Vienna museum reaches settlement with ousted director
A long-running court case, and one of Austria’s biggest culture scandals, is put to rest
By Julia Michalska. Web only
Published online: 27 November 2013
The Museum of Applied Arts in Vienna (Mak) has reached a settlement with its former director Peter Noever, who was forced to resign in 2011. This puts an end to a long-running court case as well as one of Austria’s biggest culture scandals.
Noever, who was accused of grossly mismanaging the museum’s funds, has been ordered by the court to pay €104,000 in damages but, in turn, will receive €231,000 from the institution in severance pay and outstanding wages.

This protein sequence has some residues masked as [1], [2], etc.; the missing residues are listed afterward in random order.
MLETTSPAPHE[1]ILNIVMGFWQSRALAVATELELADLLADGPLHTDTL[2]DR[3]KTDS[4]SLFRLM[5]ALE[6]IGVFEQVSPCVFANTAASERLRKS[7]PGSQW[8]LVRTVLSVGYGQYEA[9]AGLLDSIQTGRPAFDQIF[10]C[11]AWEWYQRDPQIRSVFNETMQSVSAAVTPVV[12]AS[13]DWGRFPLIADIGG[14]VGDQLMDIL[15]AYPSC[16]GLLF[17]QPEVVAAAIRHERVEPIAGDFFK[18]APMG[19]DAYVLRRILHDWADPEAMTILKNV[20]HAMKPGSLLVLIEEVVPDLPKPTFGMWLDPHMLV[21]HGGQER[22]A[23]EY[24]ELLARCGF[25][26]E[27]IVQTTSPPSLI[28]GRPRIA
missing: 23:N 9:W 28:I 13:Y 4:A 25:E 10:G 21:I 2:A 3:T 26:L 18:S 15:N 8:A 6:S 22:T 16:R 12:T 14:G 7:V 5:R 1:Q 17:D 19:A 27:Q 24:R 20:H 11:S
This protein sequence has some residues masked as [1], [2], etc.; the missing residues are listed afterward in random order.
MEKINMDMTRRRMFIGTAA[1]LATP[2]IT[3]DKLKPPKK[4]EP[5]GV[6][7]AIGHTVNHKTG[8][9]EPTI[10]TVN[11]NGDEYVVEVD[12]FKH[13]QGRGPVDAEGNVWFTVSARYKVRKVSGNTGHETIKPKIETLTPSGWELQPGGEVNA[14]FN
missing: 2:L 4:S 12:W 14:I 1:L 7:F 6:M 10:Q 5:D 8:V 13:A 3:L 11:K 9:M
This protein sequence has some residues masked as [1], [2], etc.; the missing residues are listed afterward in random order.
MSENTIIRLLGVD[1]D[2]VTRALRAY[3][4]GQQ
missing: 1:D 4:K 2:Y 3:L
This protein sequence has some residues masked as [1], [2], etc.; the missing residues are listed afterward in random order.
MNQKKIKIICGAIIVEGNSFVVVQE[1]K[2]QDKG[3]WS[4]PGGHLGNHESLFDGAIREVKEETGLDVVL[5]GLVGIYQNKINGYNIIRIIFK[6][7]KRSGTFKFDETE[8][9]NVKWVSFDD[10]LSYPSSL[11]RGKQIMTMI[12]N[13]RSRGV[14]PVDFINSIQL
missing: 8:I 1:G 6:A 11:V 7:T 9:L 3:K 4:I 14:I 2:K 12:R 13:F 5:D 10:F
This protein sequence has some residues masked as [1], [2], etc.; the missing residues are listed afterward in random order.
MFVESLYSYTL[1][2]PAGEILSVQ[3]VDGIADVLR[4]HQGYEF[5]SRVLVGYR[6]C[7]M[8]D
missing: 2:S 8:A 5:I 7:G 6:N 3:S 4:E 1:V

Noever resigned from his position as director of Mak in 2011, amid growing complaints about his use of the museum’s resources, such as the private birthday parties he hosted at the institution. A subsequent investigation by the Austrian Court of Audit also found that Noever accrued huge travel expenses, manipulated the museum’s attendance figures and showed carelessness in storing the collection.
The settlement, which was announced on Monday, will “prevent a time-consuming court procedure and the high associated legal costs”, said the museum in a press statement. “The new management can now fully concentrate on the future of Mak.”
During his 25 years as director, Noever transformed Mak into a world-class museum, working with leading artists such as the late Donald Judd to reinstall the decorative art collection. He also opened a branch in Los Angeles at the Schindler House.
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